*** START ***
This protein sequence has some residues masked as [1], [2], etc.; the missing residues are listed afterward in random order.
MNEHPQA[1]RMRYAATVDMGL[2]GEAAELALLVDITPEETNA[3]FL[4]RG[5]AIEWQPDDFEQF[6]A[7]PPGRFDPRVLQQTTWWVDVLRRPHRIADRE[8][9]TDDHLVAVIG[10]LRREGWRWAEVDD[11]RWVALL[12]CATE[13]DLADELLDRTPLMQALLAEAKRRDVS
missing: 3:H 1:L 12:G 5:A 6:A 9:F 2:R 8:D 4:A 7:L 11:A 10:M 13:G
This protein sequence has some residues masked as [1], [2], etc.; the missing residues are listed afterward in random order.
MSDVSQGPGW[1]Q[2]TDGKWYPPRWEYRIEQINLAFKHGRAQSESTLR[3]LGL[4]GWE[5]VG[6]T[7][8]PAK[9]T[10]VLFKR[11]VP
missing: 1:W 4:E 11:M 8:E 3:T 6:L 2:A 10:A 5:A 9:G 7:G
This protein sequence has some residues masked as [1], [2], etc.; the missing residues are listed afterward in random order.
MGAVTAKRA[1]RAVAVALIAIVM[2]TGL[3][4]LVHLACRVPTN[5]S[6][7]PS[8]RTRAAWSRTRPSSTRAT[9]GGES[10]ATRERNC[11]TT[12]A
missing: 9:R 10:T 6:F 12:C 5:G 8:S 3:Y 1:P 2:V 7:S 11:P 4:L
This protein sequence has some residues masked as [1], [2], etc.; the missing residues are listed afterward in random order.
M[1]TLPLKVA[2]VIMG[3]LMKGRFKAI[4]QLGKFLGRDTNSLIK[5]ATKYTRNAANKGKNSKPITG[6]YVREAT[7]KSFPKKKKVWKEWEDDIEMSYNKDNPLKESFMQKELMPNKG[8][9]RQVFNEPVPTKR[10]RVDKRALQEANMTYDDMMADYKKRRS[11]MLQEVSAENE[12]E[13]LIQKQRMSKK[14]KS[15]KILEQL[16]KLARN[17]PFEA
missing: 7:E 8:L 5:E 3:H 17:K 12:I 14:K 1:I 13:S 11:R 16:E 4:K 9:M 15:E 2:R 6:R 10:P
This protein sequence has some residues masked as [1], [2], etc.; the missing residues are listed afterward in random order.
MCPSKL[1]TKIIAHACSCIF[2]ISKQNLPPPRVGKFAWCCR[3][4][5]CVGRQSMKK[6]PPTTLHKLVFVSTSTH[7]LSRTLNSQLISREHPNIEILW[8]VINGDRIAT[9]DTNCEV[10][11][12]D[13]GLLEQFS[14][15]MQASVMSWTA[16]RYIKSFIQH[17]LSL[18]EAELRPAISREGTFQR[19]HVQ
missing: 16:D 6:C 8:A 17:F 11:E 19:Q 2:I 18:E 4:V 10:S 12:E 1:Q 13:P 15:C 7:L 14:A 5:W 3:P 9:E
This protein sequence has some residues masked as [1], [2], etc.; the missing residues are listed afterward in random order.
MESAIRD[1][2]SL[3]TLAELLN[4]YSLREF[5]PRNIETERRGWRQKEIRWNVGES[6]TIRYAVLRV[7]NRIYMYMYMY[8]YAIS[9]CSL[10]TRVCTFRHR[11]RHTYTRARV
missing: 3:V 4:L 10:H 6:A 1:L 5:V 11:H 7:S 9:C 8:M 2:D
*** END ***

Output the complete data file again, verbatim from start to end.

This protein sequence has some residues masked as [1], [2], etc.; the missing residues are listed afterward in random order.
MNEHPQA[1]RMRYAATVDMGL[2]GEAAELALLVDITPEETNA[3]FL[4]RG[5]AIEWQPDDFEQF[6]A[7]PPGRFDPRVLQQTTWWVDVLRRPHRIADRE[8][9]TDDHLVAVIG[10]LRREGWRWAEVDD[11]RWVALL[12]CATE[13]DLADELLDRTPLMQALLAEAKRRDVS
missing: 3:H 1:L 12:G 5:A 6:A 9:F 2:R 8:D 4:A 7:L 11:A 10:M 13:G
This protein sequence has some residues masked as [1], [2], etc.; the missing residues are listed afterward in random order.
MSDVSQGPGW[1]Q[2]TDGKWYPPRWEYRIEQINLAFKHGRAQSESTLR[3]LGL[4]GWE[5]VG[6]T[7][8]PAK[9]T[10]VLFKR[11]VP
missing: 1:W 4:E 11:M 8:E 3:T 6:L 2:A 10:A 5:A 9:G 7:G
This protein sequence has some residues masked as [1], [2], etc.; the missing residues are listed afterward in random order.
MGAVTAKRA[1]RAVAVALIAIVM[2]TGL[3][4]LVHLACRVPTN[5]S[6][7]PS[8]RTRAAWSRTRPSSTRAT[9]GGES[10]ATRERNC[11]TT[12]A
missing: 9:R 10:T 6:F 12:C 5:G 8:S 3:Y 1:P 2:V 7:S 11:P 4:L
This protein sequence has some residues masked as [1], [2], etc.; the missing residues are listed afterward in random order.
M[1]TLPLKVA[2]VIMG[3]LMKGRFKAI[4]QLGKFLGRDTNSLIK[5]ATKYTRNAANKGKNSKPITG[6]YVREAT[7]KSFPKKKKVWKEWEDDIEMSYNKDNPLKESFMQKELMPNKG[8][9]RQVFNEPVPTKR[10]RVDKRALQEANMTYDDMMADYKKRRS[11]MLQEVSAENE[12]E[13]LIQKQRMSKK[14]KS[15]KILEQL[16]KLARN[17]PFEA
missing: 7:E 8:L 5:E 3:H 17:K 12:I 14:K 1:I 13:S 11:R 16:E 4:K 9:M 15:E 2:R 6:R 10:P
This protein sequence has some residues masked as [1], [2], etc.; the missing residues are listed afterward in random order.
MCPSKL[1]TKIIAHACSCIF[2]ISKQNLPPPRVGKFAWCCR[3][4][5]CVGRQSMKK[6]PPTTLHKLVFVSTSTH[7]LSRTLNSQLISREHPNIEILW[8]VINGDRIAT[9]DTNCEV[10][11][12]D[13]GLLEQFS[14][15]MQASVMSWTA[16]RYIKSFIQH[17]LSL[18]EAELRPAISREGTFQR[19]HVQ
missing: 16:D 6:C 8:A 17:F 11:E 19:Q 2:I 18:E 4:V 10:S 12:E 1:Q 13:P 15:C 7:L 14:A 5:W 3:P 9:E
This protein sequence has some residues masked as [1], [2], etc.; the missing residues are listed afterward in random order.
MESAIRD[1][2]SL[3]TLAELLN[4]YSLREF[5]PRNIETERRGWRQKEIRWNVGES[6]TIRYAVLRV[7]NRIYMYMYMY[8]YAIS[9]CSL[10]TRVCTFRHR[11]RHTYTRARV
missing: 3:V 4:L 10:H 6:A 1:L 5:V 11:H 7:S 9:C 8:M 2:D